Please define a couple of things for me if you would, because I think there's a language problem here:
1) "desktop"
2) "root file"
 
Old 02-15-2016, 08:48 PM   #8
frankbell
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What distro/version are you using and what have you tried so far?

As general information, hostnames are commonly stored in a file in the /etc directory. The exact name and format of the file(s) in question can vary slight depending on the particular distro.

You might want to take a look at this, if you have not already done so: http://www.linuxquestions.org/linux/...Ask_a_Question
 
Old 02-15-2016, 09:01 PM   #9
michaelk
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The desktop has nothing to with the hostname. The hostname can be anything but typically is a fully qualified domain name.

http://www.cyberciti.biz/faq/rhel-re...tname-command/

Last edited by michaelk; 02-15-2016 at 09:04 PM.
 
Old 02-15-2016, 09:14 PM   #10
RacingFan3139
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The Linux distro/version that I am using in the course is Red Hat Enterprise Linux Server 7.0.

On the other hand, however, I think I figured it out. On the home screen, there are 4 icons: Home, Trash, View Server and View Desktop. I clicked on View Desktop and signed in. After signing in, I right-clicked the home screen, went to Open in Terminal and used the su - command in the terminal to access root. As a result, I believe that I am now able to finish the question I provided earlier.
 
Old 02-15-2016, 09:20 PM   #11
BW-userx
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if you right clicked open terminal here that is just where you are at, the directory is desktop,
cd enter to get back home where you belong.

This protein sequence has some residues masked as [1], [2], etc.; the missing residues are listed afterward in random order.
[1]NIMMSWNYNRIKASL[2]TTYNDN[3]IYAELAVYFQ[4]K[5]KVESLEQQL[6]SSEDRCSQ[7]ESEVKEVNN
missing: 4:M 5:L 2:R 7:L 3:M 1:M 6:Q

for hostname

Code:
sudo nano /etc/hostname
enter what hostname you want save then exit

domanname

Code:
 %userx@voided 08:18:34 ~ >>$ sudo cat /etc/hosts
#
# /etc/hosts: static lookup table for host names
#

#<ip-address>		<hostname.domain.org>	<hostname>
127.0.0.1		localhost.localdomain	localhost
::1			localhost.localdomain	localhost ip6-localhost
127.xx.xx.xx            voided.domainName.xxx    voided
# End of file
edit hosts conf

I don't know how legal that is, if you have apache installed it goes in there.

4 red hat I found this
Quote:
Permanent hostname change on RedHat based systems

RedHat based system use the file /etc/sysconfig/network to read the saved hostname at system boot. This is set using the init script /etc/rc.d/rc.sysinit

/etc/sysconfig/network
NETWORKING=yes
HOSTNAME="plain.domainname.com"
GATEWAY="192.168.0.1"
GATEWAYDEV="eth0"
FORWARD_IPV4="yes"

So in order to preserve your change on system reboot edit this file and enter the appropriate name using the HOSTNAME variable.
at desktopx I think is what that said.

would be in that file "Permanent hostname change on RedHat based systems" /etc/sysconfig/network

Code:
HOSTNAME="desktopx.WHATEVERNAME-U-Want-HERE.com, org, net "
where .org .net .com are the common ones,
org = organization ~ non-profit organizations

com = commerce ~ the activity of buying and selling, especially on a large scale

net = network ~ mostly used for ones own server network, domain originally for network providers


domainname(1) - Linux man page
Quote:
Files
/etc/hosts /etc/sysconfig/network
Note
Note that hostname doesn't change anything permanently. After reboot original names from /etc/hosts are used again.

Last edited by BW-userx; 02-15-2016 at 09:57 PM.